Book Launch "Underground Sociabilities: Identity, Culture and Resistance in Rio de Janeiro's favelas"

When :

from Tuesday 22 October, 2013
to Tuesday 22 October, 2013

Type of event :

Специальное мероприятие

Where :

Itaú Cultural, Av. Paulista, 149 - Bela Vista, 01311-000, Sao Paulo, Brazil

Contact :

Ana Sousa

Launching of the publication with the results of the research conducted to unveil how slum communities in Rio de Janeiro are finding alternative forms of inclusion, socialization and social regeneration capable of breaking the barriers of exclusion and marginalization. This research project was conducted by the London School of Economics, in partnership with UNESCO Brasilia Office, Itau Cultural Institute, Itau Social Foundation, AfroReggae and CUFA. It involved interlocutors at universities, social movements, the government and the private sector.
The research project consisted of an investigation on the world of slums (favelas) by means of interviews with 204 people living in the communities of Cantagalo, Cidade de Deus, Madureira, and Vigário Geral. It also involved a study about AfroReggae and CUFA organizations, with the analysis of 130 social development projects and interviews with their leaders, besides an evaluation with specialists, observers and partners of the two institutions in Rio de Janeiro, with a special emphasis on the police.
The study casts light on the so-called underground sociabilities in the slums, the practices of a social life that is part of the day-to-day of Brazilian society, but remained invisible due to geographic, economic, symbolic, behavioural, and cultural barriers. The research found out that those underground sociabilities are characterized by a complex institutional arrangement, marked by family, drug traffic, absence of the State - with the police as its sole representative connected to drug traffic -, churches, and NGOs such as AfroReggae and CUFA.
Some results of the research:
- Ever since the 1990s new social actors - youngsters, blacks, slums inhabitants - began to make themselves present in the public sphere with organized responses to poverty, violence and segregation, defying traditional models of non-governmental organizations and repositioning the slums in the agenda of Brazilian society.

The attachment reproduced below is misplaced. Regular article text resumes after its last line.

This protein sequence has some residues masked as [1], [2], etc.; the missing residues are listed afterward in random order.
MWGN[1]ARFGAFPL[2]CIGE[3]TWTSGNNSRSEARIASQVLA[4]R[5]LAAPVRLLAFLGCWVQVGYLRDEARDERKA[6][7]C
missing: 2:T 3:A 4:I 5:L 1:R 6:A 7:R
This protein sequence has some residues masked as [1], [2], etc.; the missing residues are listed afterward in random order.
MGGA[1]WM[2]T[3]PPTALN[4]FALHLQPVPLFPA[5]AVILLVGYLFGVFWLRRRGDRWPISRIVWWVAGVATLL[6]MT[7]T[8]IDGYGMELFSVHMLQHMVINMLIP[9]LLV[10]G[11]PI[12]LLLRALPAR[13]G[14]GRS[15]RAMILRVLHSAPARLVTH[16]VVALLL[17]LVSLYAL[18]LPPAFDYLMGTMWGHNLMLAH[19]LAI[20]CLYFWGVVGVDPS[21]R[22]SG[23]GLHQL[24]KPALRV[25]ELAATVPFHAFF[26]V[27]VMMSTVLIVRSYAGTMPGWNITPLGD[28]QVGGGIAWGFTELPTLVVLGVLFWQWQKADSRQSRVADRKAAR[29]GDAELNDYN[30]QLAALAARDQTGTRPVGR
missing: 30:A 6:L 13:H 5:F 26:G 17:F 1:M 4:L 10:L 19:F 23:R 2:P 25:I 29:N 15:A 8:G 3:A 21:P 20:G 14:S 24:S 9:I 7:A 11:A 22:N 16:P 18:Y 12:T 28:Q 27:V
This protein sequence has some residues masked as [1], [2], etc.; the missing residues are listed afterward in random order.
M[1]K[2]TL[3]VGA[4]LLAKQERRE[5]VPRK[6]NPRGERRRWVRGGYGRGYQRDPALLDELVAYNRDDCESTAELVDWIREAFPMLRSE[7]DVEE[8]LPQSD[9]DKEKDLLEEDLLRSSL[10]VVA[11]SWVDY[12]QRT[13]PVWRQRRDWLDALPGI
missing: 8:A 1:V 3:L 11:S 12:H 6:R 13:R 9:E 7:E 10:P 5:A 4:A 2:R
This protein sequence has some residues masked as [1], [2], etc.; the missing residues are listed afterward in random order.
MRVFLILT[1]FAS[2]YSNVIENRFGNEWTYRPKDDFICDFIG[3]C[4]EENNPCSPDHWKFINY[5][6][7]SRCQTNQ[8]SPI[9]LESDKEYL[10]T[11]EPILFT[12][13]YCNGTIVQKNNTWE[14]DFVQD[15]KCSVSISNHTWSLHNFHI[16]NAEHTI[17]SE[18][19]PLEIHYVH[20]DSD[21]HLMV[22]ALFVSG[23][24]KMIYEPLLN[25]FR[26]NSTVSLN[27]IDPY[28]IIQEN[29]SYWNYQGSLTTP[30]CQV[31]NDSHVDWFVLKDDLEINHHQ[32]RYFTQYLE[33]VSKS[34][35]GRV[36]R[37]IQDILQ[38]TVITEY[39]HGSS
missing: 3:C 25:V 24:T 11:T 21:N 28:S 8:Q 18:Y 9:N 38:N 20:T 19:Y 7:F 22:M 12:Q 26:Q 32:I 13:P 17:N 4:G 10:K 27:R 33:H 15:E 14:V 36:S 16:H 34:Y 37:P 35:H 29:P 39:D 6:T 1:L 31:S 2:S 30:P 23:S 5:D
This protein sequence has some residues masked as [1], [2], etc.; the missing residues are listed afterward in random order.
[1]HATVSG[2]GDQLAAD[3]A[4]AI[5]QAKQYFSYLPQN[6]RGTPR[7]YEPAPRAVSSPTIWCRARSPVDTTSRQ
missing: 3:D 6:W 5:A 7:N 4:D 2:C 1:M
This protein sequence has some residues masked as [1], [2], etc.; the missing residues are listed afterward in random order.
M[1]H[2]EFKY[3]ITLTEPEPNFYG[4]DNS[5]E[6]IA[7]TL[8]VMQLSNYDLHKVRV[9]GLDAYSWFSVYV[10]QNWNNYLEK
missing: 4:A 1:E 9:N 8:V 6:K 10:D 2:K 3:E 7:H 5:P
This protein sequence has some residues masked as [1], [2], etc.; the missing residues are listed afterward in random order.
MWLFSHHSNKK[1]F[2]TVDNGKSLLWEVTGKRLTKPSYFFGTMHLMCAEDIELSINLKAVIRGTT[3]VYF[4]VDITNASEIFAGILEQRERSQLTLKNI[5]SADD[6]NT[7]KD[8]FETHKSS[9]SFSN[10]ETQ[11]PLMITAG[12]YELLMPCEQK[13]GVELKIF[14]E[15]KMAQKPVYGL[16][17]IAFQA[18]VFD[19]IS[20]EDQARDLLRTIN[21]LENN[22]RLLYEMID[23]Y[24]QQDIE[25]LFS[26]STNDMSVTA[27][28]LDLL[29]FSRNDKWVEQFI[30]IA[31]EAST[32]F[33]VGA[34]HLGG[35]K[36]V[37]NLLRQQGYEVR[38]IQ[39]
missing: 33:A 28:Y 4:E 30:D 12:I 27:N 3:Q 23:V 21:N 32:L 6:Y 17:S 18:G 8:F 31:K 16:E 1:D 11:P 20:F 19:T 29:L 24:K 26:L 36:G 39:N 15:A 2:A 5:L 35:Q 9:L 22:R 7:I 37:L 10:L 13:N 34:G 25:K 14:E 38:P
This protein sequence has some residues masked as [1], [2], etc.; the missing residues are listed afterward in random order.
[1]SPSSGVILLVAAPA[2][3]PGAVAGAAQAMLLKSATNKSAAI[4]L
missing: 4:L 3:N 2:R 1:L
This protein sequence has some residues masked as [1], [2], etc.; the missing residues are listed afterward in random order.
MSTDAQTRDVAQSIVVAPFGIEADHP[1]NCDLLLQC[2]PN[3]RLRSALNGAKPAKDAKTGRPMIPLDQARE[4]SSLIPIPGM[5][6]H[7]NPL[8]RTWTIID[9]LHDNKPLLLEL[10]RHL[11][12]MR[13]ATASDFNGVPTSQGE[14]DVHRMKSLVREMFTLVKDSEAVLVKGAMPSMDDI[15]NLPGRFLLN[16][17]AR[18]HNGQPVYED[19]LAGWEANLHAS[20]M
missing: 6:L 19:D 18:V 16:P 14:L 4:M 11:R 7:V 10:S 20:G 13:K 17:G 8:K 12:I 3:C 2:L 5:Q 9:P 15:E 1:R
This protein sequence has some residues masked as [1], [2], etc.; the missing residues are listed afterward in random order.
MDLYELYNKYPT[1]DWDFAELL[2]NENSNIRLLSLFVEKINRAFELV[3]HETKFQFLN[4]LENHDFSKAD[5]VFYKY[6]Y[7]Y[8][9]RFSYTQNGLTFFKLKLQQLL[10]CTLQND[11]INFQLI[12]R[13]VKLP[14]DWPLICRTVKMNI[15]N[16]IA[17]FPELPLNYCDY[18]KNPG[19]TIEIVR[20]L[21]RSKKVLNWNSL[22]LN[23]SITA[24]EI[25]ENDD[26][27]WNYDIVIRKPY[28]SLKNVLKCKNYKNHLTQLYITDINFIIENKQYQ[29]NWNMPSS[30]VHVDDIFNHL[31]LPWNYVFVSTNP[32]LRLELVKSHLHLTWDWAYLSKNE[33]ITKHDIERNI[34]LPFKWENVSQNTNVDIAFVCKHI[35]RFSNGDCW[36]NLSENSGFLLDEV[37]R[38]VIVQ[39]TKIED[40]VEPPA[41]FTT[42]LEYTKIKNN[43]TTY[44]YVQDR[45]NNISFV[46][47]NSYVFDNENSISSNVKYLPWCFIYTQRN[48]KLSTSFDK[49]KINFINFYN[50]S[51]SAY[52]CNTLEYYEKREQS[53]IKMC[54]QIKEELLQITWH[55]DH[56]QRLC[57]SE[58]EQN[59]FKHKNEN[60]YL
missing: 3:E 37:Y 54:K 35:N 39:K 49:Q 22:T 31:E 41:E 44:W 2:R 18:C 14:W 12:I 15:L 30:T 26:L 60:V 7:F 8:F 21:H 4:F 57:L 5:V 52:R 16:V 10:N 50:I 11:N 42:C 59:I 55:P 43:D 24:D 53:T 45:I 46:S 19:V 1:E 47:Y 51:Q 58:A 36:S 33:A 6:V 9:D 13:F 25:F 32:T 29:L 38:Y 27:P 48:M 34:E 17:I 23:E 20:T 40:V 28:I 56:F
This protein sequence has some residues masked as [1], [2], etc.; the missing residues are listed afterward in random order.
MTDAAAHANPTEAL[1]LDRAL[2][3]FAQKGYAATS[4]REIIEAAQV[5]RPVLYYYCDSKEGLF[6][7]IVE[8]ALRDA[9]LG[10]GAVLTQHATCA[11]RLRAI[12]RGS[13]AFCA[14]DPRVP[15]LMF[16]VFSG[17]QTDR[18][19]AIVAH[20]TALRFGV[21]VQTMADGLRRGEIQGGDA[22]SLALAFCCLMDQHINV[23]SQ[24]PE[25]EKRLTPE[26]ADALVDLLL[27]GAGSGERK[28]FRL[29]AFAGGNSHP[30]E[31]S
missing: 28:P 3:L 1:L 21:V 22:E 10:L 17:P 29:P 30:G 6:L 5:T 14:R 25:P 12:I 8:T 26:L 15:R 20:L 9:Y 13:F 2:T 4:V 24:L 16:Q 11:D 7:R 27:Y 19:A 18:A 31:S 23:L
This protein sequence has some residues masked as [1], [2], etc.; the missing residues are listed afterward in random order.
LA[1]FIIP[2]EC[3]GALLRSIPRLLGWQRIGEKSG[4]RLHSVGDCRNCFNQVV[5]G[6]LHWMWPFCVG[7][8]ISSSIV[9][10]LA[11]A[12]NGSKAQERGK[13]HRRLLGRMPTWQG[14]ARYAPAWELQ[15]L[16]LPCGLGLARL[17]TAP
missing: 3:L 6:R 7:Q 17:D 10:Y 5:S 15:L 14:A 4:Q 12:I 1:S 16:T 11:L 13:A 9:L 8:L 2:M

- The family is central to the favela-dwellers despite being an unstable reality in their lives. Almost 70% of 12 to 17 year-olds report having an absent father, more than 25% report an absent mother and almost 20% report the absence of both parents. Grandmothers and mothers have a central role in the stabilization of life trajectories.
- The centrality of drug trade is unequivocal: drug traffic has been provider, legislator and organizer of everyday life in favelas, offering a parallel system of behavioural codes as well as a 'professional career'. It also defines the right to the city.
- The police is the main representative of the State, seen by favela-dwellers as a persecutory and aggressive, making no difference between the mere inhabitant and the drug smuggler, the criminal.
- Security is a central matter in the favela universe and the ways of socializing. There are complex relationships between the area residents, the police and the traffic factions.
- The slums residents live with two sets of security norms: those dictated by drug traffic and those imposed by the police. In order to survive, they must learn to recognize them and to adopt either one according to different situations in their daily lives.
- The area residents feel more threatened living outside the favela than inside them. The outside world is the unknown; discrimination and prejudice are very much present and the rules of the city are seen as strange and unreliable.
- The favela-dweller avoids crossing the slums/streets frontier because the city limits are seen by the individual as a source of stigma and discrimination.
- People in the slums hardly talk about their right to public security. They report frequent abuse from the police and they know they are often seen as criminals.
- There is scarce reference to the concept of citizenship and to the fact that it is the State's duty to offer a safe environment for its citizens.
- The Police Peace Units (Unidades de Polícia Pacificadora - UPPs) represent change in the relationships between favela residents and the police. There is a renovated dialogue between the police and the community, bringing forth a new sense of security.